Oiler advice: College stress is real but manageable

By: Krissy Johnson



A first in the Oiler advice series: University of Findlay faculty and students discuss tips for managing stress in college

With college comes stress, but the University of Findlay faculty and students recommend a wide variety of unique activities and tips to manage it well. As the semester progresses, students are finally starting to feel the stress of the semester building.

“What brings me the most stress is when there’s a lot of homework or assignments to do and there’s strict deadlines that you have to meet but there’s other obligations you know that you have,” said Jacob Brown, junior social studies education major. Homework and strict deadlines are two of many reasons students start to feel stressed as the semester progresses. 

Hughes-Ksenich. Photo: University of Findlay.

Courtney Hughes-Ksenich, Clinical Mental Health Counselor at the UF Counseling Center, explains when students hit their stress peak.

“Students are usually the most stressed right before breaks just because they really need that break to recover,” Hughes-Ksenich said. “So we usually see an increase in students before breaks and not really after them because they’ve had time to rest.” 

“Sometimes the fall semester can be more stressful with incoming freshmen not having experience with college or never really having been away from home before. Later, we see less freshmen in the spring because they’ve kind of got their footing and know what they’re doing essentially. So I’d definitely say the fall is a little more stressful.”

Hughes-Ksenich also offers some helpful tips for students to destress as the workload of the semester continues to build. 

“Well, a simple one. Come to counseling!” Hughes-Ksenich said. “Also definitely practice self-care. It’s definitely a good preventative type of thing to stop yourself from being burnt out or getting to the point of high stress.”

Hughes-Ksenich goes on to give examples of self-care such as scrolling through TikTok for a couple of minutes in between classes, practicing relaxation techniques such as yoga, and spending time with friends.

Brown agrees that confiding in friends is a great way to deal with stress. He says friends are a great resource, because they can relate to what he’s feeling.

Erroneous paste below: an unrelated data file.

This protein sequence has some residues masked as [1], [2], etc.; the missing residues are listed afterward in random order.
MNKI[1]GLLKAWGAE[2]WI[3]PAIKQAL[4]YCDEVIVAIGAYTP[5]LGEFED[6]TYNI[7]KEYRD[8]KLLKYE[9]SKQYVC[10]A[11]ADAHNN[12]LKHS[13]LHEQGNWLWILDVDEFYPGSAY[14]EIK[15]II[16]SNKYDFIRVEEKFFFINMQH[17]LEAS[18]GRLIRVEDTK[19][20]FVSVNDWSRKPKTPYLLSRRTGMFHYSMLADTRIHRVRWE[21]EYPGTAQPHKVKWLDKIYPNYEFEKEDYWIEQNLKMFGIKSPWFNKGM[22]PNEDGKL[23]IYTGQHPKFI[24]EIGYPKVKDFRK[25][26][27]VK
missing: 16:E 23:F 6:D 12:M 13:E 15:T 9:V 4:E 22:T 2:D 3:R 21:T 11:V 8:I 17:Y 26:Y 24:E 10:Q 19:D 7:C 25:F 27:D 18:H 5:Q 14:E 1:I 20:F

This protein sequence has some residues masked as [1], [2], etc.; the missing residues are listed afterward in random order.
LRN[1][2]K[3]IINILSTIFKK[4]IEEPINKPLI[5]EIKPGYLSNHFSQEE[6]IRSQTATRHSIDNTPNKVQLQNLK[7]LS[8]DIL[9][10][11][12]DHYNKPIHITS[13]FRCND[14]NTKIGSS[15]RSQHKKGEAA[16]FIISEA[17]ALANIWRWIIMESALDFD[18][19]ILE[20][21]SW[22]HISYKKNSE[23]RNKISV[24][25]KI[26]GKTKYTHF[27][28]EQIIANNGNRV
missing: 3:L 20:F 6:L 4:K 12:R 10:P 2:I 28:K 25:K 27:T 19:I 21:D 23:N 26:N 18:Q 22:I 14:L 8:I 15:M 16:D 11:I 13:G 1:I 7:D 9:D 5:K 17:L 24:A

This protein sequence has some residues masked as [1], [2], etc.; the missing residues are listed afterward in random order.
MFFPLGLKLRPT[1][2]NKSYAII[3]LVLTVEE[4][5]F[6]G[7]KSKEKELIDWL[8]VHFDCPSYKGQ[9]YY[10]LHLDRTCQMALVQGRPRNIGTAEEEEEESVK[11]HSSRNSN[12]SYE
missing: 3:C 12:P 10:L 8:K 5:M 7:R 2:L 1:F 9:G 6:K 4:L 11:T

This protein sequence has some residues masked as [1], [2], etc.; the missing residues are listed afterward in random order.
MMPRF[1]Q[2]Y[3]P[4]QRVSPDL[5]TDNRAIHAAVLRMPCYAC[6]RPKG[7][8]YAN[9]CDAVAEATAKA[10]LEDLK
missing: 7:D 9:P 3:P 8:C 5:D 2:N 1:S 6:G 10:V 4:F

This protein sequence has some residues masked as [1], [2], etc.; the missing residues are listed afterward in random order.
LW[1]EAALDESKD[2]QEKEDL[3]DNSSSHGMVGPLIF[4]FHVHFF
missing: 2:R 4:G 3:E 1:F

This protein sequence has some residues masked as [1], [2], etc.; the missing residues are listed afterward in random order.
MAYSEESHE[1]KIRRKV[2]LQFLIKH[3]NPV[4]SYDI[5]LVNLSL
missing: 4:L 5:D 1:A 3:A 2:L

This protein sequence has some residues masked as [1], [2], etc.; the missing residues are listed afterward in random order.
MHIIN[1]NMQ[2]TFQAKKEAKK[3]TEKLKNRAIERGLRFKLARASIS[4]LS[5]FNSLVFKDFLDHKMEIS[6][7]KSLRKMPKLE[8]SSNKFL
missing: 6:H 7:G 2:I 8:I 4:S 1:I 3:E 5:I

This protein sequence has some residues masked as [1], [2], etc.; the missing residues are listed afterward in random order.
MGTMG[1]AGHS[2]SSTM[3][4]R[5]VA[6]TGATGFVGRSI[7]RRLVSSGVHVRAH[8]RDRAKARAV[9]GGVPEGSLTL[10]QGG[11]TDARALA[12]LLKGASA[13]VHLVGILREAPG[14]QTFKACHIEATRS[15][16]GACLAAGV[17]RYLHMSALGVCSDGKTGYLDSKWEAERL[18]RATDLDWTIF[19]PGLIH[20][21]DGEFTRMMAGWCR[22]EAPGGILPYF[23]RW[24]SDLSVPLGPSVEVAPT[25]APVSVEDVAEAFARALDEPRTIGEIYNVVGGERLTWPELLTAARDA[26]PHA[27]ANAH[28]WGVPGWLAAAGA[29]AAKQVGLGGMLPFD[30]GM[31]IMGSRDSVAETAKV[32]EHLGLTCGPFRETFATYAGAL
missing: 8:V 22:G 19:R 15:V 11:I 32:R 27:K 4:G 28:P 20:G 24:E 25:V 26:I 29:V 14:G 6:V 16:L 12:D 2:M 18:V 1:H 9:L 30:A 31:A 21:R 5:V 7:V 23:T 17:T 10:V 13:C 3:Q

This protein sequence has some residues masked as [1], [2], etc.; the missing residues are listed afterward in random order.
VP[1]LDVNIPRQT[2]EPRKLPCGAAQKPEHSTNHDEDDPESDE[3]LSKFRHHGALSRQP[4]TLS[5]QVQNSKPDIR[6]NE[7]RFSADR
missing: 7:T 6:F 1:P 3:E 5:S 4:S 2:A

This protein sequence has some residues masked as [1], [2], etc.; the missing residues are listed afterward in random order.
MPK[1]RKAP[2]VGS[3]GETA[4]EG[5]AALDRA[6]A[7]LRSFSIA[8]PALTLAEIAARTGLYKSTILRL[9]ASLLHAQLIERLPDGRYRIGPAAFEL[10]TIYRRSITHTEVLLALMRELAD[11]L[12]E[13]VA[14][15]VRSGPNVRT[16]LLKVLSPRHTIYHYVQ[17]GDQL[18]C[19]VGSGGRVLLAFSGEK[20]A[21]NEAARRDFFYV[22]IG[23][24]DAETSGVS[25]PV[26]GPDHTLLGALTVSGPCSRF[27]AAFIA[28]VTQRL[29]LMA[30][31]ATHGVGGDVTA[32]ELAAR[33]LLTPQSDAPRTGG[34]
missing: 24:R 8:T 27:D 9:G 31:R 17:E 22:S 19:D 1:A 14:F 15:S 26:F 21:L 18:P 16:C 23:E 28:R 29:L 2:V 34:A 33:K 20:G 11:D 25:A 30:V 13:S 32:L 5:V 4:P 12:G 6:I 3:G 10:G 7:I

Kaitlyn Adamic, freshman biology major and Mackenzi Thompson, freshman early childhood education major, each have their own favorite self-care pastime. 

“My favorite self-care activity is listening to music because it helps calm me down and feel less alone,” Adamic said. Thompson agreed and added that she also likes to journal or doodle.

“I either listen to music, because that’s a good stress reliever for me, or I get involved in different activities I like to do,” said Brown. “I also like to go running, work out, and when it’s not snowing I really like going out and hiking because it’s comforting.” 

There are also various classes on campus that could help provide stress relief such as “Self Defense and Stress Management” and various art and performance classes, such as ceramics, theatre, band, or choir. “Self Defense and Stress Management” is a three-credit hour class, offered in both the fall and spring, with the class code of CJUS111. The art and performance classes can also be taken for credit and some even offer scholarships.

Hughes-Ksenich adds that for academic stress, good resources are professors, advisors, and the Academic Success Center, but for stress related to things at home or anxiety, the Counseling Center is a great option to make sure that you are taking care of yourself.  

Hughes-Ksenich says if a student is thinking about scheduling a meeting with the UF Counseling Center you can fill out a form, on its website or Instagram page, and once they receive it, the administrative assistant will contact you to set up an appointment. Other options are calling their office or walking in to schedule an appointment. The Counseling Center is located at 303 Frazer St. on campus, right across the street from the parking lot behind Egner.

Students can also be on the lookout for future Counseling Center sponsored campus events. There will be an event in April, “Chalk About It,” to raise mental health awareness.

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